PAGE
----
Statin-associated myasthenic weakness

Pasutharnchat, N.; Phanthumchinda, K.

Journal of the Medical Association of Thailand 94(2): 256-258


ISSN/ISBN: 0125-2208
PMID: 21534375
Document Number: 15014
Statin-associated myasthenic weakness is uncommonly recognized. Since 2002, there have been 14 cases described in literatures. However, the underlying mechanism is still unknown. In 2007, a 50-year-old woman with generalized, limb predominated, myasthenia gravis (MG), whose MG status has been "minimal manifestation" for several years, developed moderately severe fluctuating bulbar weakness a few weeks after starting simvastatin 20 mg/day. Simvastatin was discontinued and dosage of cholinesterase inhibitor was temporarily increased. The symptoms resolved and she was back to her previous status in one month. In 2008, two weeks after re-challenge with simvastatin 10 mg/day, bulbar weakness re-occurred Antibody to acetylcholine receptors was measured 4.25 nmole/L. Serum creatine phosphokinase was normal. Electrophysiologic tests showed evidences of postsynaptic neuromuscular junction disorder without evidence of myopathy. The symptoms were again resolved after discontinuation of statin and temporarily increased dosage of cholinesterase inhibitor. She was back to previous status in two months. Hypercholesterolemia was then controlled with ezetimibe without any worsening in MG status. Because of the wide use of statins in clinical practice, physicians should be aware of this potential adverse effect. The incidence ofstatin-associated myasthenic weakness should be clearly investigated Challenge with other brands of statin or with reduced dosage is not beneficial in these patients. Non-pharmacological treatment and non-statin medication may be considered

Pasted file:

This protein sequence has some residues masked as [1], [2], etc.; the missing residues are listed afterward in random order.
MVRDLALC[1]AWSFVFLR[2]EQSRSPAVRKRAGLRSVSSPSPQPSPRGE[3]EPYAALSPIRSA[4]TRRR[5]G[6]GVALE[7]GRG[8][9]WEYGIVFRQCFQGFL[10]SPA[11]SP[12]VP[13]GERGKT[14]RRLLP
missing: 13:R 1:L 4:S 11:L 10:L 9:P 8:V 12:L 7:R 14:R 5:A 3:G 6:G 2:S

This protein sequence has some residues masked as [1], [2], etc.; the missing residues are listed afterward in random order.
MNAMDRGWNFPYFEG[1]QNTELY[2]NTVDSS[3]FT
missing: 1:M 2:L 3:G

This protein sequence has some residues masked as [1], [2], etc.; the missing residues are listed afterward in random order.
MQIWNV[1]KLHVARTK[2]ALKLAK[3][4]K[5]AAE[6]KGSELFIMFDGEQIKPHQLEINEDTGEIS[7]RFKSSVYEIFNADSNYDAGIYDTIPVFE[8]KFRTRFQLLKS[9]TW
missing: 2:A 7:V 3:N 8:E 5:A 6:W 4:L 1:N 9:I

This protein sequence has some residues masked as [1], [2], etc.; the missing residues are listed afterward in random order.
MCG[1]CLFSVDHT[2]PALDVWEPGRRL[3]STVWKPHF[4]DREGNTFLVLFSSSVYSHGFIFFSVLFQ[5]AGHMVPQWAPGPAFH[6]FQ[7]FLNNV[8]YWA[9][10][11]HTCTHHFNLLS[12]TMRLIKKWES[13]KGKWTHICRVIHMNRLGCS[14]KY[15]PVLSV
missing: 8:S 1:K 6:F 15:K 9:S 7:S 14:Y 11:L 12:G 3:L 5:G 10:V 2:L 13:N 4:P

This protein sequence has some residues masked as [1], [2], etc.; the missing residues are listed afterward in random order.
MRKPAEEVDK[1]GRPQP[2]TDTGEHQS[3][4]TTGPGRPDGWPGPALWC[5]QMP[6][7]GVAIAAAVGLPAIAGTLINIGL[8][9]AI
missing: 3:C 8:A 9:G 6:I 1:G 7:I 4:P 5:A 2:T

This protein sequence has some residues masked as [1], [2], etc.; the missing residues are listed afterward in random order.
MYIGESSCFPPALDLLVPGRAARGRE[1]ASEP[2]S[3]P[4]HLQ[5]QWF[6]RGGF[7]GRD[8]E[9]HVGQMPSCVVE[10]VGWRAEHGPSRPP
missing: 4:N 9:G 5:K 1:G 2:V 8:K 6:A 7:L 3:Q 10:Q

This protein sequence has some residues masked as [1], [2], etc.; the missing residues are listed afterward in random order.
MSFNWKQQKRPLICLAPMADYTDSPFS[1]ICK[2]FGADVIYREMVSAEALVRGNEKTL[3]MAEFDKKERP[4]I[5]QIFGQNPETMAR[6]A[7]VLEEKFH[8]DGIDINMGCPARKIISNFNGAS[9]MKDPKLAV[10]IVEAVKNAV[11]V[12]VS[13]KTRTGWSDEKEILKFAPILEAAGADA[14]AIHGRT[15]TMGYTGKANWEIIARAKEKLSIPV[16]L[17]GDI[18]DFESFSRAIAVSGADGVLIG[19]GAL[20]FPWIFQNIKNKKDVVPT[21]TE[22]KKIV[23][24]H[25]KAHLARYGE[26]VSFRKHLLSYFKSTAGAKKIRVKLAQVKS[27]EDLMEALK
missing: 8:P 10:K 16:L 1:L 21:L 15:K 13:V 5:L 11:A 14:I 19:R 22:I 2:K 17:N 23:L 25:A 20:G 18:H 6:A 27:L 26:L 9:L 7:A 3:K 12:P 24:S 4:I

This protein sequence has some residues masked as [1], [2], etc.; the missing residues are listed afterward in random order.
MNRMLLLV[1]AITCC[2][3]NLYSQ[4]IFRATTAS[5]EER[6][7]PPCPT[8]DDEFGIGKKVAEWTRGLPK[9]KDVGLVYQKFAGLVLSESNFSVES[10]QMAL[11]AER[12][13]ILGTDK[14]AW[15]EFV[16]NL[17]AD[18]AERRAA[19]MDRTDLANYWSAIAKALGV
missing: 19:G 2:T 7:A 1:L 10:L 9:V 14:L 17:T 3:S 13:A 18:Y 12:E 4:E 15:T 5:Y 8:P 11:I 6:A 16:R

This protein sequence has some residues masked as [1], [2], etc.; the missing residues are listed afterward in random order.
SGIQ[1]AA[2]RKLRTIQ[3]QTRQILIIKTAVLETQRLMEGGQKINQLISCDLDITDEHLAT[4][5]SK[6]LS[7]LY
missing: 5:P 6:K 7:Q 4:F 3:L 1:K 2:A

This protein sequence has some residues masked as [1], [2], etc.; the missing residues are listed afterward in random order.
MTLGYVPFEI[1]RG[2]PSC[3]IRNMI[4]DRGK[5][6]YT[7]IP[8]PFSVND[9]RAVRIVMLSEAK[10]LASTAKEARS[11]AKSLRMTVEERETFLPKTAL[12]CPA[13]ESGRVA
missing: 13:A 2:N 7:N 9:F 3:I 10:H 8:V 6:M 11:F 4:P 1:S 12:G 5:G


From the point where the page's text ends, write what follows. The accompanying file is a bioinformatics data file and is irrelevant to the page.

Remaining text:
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Statin-associated myasthenic weakness